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Afghanistan -- On Which America Has Spent One Trillion Dollars -- And Its Muslim Friends

From The Washington Post:

February 17, 2012

At Iran-Afghanistan-Pakistan summit, a show of unity

AAMIR QURESHI/AFP/Getty Images - Afghanistan's President Hamid Karzai, Pakistan's President Asif Ali Zardari and Iranian counterpart Mahmoud Ahmadinejad put on a display of unity Friday at a trilateral summit in Islamabad

ISLAMABAD, Pakistan — At one end of the flower-festooned table sat the president of Iran, Mahmoud Ahmadinejad, perhaps the world’s most relentless America basher.

At the other end sat Hamid Karzai, Afghanistan’s leader, who owes his nation’s survival to the United States.


And in the middle was Pakistani President Asif Ali Zardari, whose country’s complex relationship with Washington swings from pole to pole.

If there existed any conflict among the chief executives of the three neighboring Islamic nations, they certainly weren’t showing it Friday at the close of a trilateral summit in Pakistan’s capital. At a news conference Zardari hosted in his splendid official residence, the theme was fraternal unity as the trio pledged to work for peace and prosperity in a region raging with war and terrorism.

“When brothers [clasp] their hands together, certainly the hands of God will assist them,” Ahmadinejad said at the post-summit news conference that he dominated with windy disquisitions against “outside powers,” the United States presumably among them.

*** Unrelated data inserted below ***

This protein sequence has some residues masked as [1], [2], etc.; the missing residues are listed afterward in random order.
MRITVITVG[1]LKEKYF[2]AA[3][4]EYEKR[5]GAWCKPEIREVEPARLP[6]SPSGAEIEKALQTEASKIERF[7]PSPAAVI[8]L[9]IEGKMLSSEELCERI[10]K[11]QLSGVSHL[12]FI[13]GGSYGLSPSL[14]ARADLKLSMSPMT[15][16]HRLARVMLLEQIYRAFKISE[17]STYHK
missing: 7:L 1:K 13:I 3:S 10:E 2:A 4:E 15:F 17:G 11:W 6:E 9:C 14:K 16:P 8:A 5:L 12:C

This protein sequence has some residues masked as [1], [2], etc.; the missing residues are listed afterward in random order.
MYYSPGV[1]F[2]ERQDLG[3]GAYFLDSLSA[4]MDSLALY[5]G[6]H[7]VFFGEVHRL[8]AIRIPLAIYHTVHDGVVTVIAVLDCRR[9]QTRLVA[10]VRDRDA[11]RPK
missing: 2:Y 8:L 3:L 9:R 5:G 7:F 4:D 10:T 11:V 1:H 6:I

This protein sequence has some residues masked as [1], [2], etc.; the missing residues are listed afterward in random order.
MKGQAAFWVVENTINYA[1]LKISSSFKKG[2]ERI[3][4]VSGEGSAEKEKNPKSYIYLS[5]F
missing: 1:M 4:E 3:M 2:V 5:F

“There are countries that are determined to dominate our region ... with their hegemony,” he said. “All problems are coming from the outside.”

His government is under severe sanctions and threat of attack from Israel for its nuclear program, but Ahmadinejad played down the importance of a nation’s having the Bomb. That, he said, “is not going to bring about superiority.”

Evidently referring to nuclear-armed Pakistan, he added, “The foundation of our political relationship is humanitarian and is based on common cultural values.”

The only public evidence of friction at the summit arose over the long-alleged ties between Islamist militants and Pakistan’s military and intelligence service. Afghan officials have pointed to Pakistan as an impediment to a negotiated peace with the Taliban because the country harbors insurgents who are at war with Karzai’s government. Separate bilateral talks between Karzai and Zardari were meant to smooth tensions, but no declarations of progress emerged.

Karzai’s comments at the news conference reflected the sense that cloudy goals and overall uncertainty have dogged the nascent peace talks.

“What we need now is to formulate a policy that is actionable and implementable, and actually act upon it,” Karzai said.

Surrounded by reporters after the presidents spoke, Pakistani Foreign Minister Hina Rabbani Khar said it would be “unrealistic” and “preposterous” for Afghanistan to expect that her nation could somehow arrange for Taliban leader Mohammad Omar to join the peace negotiations.

Minutes earlier, the moderator of the news conference had cut off questions after one reporter tried to inquire about the Taliban. But in the back of the conference hall, the cameramen were not satisfied. “Shake hands, shake hands,” some shouted at the presidents.

And, quite dutifully, the leaders of the embattled nations of Iran, Pakistan and Afghanistan did just that.

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